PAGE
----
Personal Choice 17
The Ruined Homestead
White birds, frightened from silver grass,
whose blood-rose breasts and wings are thrown
like petals settling down the pass,
flower the ruined homestead’s stone.
Rise from the fallen walls and scream,
crested, from the stark dead gum;
shatter the crystal of the morning’s dream
where I, across your landscape, come.
Roofless, the broken stonework frames
red arid hills, a valley where
the ghost-gums writhe like whitened flames
and desert-oaks droop their dark hair.
And when, in the crucible of the hills
the molten day has died, there stands
under the blaze of stars that fills
its night, a house not made with hands.
Roland Edward Robinson OAM (1912 – 1992) was an Australian poet, writer and collector of Australian Aboriginal myths. Robinson was born in Ireland in 1912. At the age of 9, in 1921 he was brought to Australia. After only a brief education he worked in various jobs, mainly in the bush as a roustabout, boundary-rider, railway fettler, fencer, dam-builder, gardener and as a lifelong love - a ballet dancer. He served in the Australian Army. His love of the Australian landscape and everyday scenes were inspiration for his poetry. He was one of the most dedicated poets to the Jindyworobak Movement.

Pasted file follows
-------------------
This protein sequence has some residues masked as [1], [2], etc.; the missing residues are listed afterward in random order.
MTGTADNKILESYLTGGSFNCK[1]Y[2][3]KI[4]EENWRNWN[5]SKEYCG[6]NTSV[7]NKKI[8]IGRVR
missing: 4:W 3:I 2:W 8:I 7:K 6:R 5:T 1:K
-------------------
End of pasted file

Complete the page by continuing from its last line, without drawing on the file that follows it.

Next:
This for me is one of the really outstanding Australian poems. Robinson’s use of metaphor and imagery is masterful and the hyperbole of the last line just so redemptive